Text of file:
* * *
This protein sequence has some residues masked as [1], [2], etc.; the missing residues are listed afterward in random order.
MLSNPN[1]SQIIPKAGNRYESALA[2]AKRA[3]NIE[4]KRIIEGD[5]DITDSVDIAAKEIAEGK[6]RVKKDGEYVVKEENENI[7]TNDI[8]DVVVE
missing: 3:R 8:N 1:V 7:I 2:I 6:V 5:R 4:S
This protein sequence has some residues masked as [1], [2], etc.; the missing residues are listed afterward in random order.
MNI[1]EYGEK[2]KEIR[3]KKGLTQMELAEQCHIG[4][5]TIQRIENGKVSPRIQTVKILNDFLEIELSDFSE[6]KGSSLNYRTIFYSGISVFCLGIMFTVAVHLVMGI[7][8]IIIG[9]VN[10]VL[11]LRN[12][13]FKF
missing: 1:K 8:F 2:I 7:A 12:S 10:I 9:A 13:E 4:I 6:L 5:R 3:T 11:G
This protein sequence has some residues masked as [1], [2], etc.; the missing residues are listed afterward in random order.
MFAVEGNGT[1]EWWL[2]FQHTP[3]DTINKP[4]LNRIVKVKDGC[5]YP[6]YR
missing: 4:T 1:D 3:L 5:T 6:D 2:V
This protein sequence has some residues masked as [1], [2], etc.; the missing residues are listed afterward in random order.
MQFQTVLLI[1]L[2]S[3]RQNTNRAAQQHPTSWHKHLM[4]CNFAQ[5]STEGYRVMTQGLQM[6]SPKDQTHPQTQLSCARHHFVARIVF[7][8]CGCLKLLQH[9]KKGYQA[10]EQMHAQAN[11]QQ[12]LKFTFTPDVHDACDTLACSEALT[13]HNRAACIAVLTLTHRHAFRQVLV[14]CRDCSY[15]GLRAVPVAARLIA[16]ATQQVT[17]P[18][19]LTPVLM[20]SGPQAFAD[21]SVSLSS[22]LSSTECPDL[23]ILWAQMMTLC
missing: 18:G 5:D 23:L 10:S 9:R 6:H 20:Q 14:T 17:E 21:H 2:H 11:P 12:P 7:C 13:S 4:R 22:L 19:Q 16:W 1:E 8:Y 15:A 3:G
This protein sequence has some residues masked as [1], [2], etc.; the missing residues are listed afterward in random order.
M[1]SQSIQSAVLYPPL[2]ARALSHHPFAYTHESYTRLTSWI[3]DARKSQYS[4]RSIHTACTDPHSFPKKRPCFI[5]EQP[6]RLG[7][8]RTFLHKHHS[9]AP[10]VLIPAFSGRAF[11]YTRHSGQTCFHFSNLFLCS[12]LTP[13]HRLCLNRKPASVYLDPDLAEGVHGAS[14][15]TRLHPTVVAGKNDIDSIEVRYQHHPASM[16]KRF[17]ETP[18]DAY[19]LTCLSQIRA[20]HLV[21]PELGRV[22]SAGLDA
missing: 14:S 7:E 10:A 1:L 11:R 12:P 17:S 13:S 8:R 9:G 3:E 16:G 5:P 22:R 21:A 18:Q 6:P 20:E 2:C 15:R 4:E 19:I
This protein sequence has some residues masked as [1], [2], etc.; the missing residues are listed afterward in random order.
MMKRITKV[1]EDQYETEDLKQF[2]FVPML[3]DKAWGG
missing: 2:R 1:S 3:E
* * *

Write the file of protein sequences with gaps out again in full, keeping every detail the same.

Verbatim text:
This protein sequence has some residues masked as [1], [2], etc.; the missing residues are listed afterward in random order.
MLSNPN[1]SQIIPKAGNRYESALA[2]AKRA[3]NIE[4]KRIIEGD[5]DITDSVDIAAKEIAEGK[6]RVKKDGEYVVKEENENI[7]TNDI[8]DVVVE
missing: 3:R 8:N 1:V 7:I 2:I 6:V 5:R 4:S
This protein sequence has some residues masked as [1], [2], etc.; the missing residues are listed afterward in random order.
MNI[1]EYGEK[2]KEIR[3]KKGLTQMELAEQCHIG[4][5]TIQRIENGKVSPRIQTVKILNDFLEIELSDFSE[6]KGSSLNYRTIFYSGISVFCLGIMFTVAVHLVMGI[7][8]IIIG[9]VN[10]VL[11]LRN[12][13]FKF
missing: 1:K 8:F 2:I 7:A 12:S 10:I 9:A 13:E 4:I 6:L 5:R 3:T 11:G
This protein sequence has some residues masked as [1], [2], etc.; the missing residues are listed afterward in random order.
MFAVEGNGT[1]EWWL[2]FQHTP[3]DTINKP[4]LNRIVKVKDGC[5]YP[6]YR
missing: 4:T 1:D 3:L 5:T 6:D 2:V
This protein sequence has some residues masked as [1], [2], etc.; the missing residues are listed afterward in random order.
MQFQTVLLI[1]L[2]S[3]RQNTNRAAQQHPTSWHKHLM[4]CNFAQ[5]STEGYRVMTQGLQM[6]SPKDQTHPQTQLSCARHHFVARIVF[7][8]CGCLKLLQH[9]KKGYQA[10]EQMHAQAN[11]QQ[12]LKFTFTPDVHDACDTLACSEALT[13]HNRAACIAVLTLTHRHAFRQVLV[14]CRDCSY[15]GLRAVPVAARLIA[16]ATQQVT[17]P[18][19]LTPVLM[20]SGPQAFAD[21]SVSLSS[22]LSSTECPDL[23]ILWAQMMTLC
missing: 18:G 5:D 23:L 10:S 9:R 6:H 20:Q 14:T 17:E 21:H 2:H 11:P 12:P 7:C 13:S 4:R 22:L 19:Q 16:W 1:E 8:Y 15:A 3:G
This protein sequence has some residues masked as [1], [2], etc.; the missing residues are listed afterward in random order.
M[1]SQSIQSAVLYPPL[2]ARALSHHPFAYTHESYTRLTSWI[3]DARKSQYS[4]RSIHTACTDPHSFPKKRPCFI[5]EQP[6]RLG[7][8]RTFLHKHHS[9]AP[10]VLIPAFSGRAF[11]YTRHSGQTCFHFSNLFLCS[12]LTP[13]HRLCLNRKPASVYLDPDLAEGVHGAS[14][15]TRLHPTVVAGKNDIDSIEVRYQHHPASM[16]KRF[17]ETP[18]DAY[19]LTCLSQIRA[20]HLV[21]PELGRV[22]SAGLDA
missing: 14:S 7:E 10:A 1:L 11:R 12:P 17:S 13:S 8:R 9:G 3:E 16:G 5:P 22:R 21:A 18:Q 6:P 20:E 2:C 15:R 4:E 19:I
This protein sequence has some residues masked as [1], [2], etc.; the missing residues are listed afterward in random order.
MMKRITKV[1]EDQYETEDLKQF[2]FVPML[3]DKAWGG
missing: 2:R 1:S 3:E